BERKELEY, Calif. (AP) Each member of the California basketball team has his own definition of what it is to be a man, a recent topic of conversation for the Golden Bears during one of their weekly chat sessions focused more on life than athletics.

This is just one focal point for second-year Cal coach Cuonzo Martin as he tries to best prepare his players for anything that might come up during college or later on - from a difficult family or personal matter to an unforeseen crisis or world event.

''It's good to hear each other's opinions on certain issues,'' guard Sam Singer said Wednesday. ''There are going to be arguments on certain things, we're not going to see eye to eye but for us to be able to communicate through those disagreements and come to a solid conclusion is something that will help on the court as well. They've been very productive.''

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Martin started this at his first coaching stop, Missouri State.

''It's just really about life, not necessarily about basketball,'' he said.

The meetings they call ''Real Talk'' happen on a weekend day in the locker room after breakfast, led by director of basketball operations Marco Harris. Martin turns up from time to time if he happens to be around, but if he joins in it is clear he is a peer and not an authority figure so that everyone feels comfortable speaking his mind openly and honestly.

''We just talk about different subjects of life, different things going on around the world,'' said guard Tyrone Wallace, who returned for his senior season rather than entering the NBA draft. ''It is a team-builder. We get to learn from each other as well as the coaches and the staff who attend. It's just a chance for us to be together and bond.''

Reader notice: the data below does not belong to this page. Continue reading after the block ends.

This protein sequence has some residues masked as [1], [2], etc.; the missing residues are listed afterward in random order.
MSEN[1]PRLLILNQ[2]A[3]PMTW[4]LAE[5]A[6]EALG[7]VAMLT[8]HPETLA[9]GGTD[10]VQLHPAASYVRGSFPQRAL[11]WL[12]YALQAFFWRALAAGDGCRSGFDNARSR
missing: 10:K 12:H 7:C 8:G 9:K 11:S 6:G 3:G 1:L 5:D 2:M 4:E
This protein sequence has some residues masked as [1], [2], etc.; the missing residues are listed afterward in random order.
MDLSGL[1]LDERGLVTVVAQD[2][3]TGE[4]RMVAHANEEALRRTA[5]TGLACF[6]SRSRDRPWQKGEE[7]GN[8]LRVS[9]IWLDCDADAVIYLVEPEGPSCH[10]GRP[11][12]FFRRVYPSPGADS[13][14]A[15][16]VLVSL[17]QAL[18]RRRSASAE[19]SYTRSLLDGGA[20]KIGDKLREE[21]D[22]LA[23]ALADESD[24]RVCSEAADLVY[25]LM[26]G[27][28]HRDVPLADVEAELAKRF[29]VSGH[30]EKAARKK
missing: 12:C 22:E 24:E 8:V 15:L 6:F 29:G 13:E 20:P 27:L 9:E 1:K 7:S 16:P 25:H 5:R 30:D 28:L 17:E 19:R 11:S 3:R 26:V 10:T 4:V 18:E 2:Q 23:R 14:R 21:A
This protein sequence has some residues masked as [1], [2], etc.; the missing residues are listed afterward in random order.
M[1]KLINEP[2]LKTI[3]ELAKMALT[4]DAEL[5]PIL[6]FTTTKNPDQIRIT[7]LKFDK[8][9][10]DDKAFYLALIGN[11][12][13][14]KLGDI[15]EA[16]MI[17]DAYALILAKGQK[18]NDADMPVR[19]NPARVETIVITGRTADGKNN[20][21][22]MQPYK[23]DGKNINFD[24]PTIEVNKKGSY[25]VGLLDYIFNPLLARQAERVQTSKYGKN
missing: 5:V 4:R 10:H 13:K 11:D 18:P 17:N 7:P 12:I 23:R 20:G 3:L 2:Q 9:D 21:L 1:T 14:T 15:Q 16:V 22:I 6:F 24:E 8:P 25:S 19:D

That process began during the team's August tour of Australia.

Martin is all about providing examples from his own path. Perspective is one of those teaching points. He used to be so devastated by a loss it would ruin his entire day.

''It took me years to learn it's just a ballgame,'' he said. ''When I was able to embrace it I was probably 23 years old.''

One thing Cal doesn't need to discuss is the high expectations for this team, with the national spotlight already on the Bears and their star-studded freshmen. The group features what's considered a top-five recruiting class in the nation led by local forward Ivan Rabb out of Oakland's Bishop O'Dowd High and Jaylen Brown from Marietta, Georgia. Both will make an immediate impact for the Bears, who finished 18-15 and eighth in the Pac-12 at 7-11.

Now, the belief around Berkeley is that the Bears can contend for a conference title again not to mention an overdue NCAA Tournament run. The Bears last made the tournament in 2013 and took a six-point loss to eventual Final Four participant Syracuse. In 2009-10, Cal captured its first conference regular-season crown in 50 years.

''I don't think we read too much into stuff on the outside,'' Singer said. ''We're all very motivated, so we set high expectations for ourselves. We know what we want to accomplish and know how good we can be, so it's up to us to determine how we do it with all the potential we have.''

Junior Stephen Domingo, a transfer from Georgetown who gets his first chance for the Bears after coming back home to the Bay Area, has been impressed with how the young players have participated in the chat sessions. Their on-court play is generating serious interest, too, considering the gathering of NBA scouts in the stands at Haas Pavilion on Wednesday as Cal went to work.

''These are some of the most mature freshmen I've ever met,'' Domingo said. ''They know how to carry conversations past basketball. It's a great group of guys Coach Martin brought in. Jaylen, Ivan, Roman (Davis), they're wise beyond their years, so they can talk about any controversial issue. It's nice to know they're well-rounded young men.''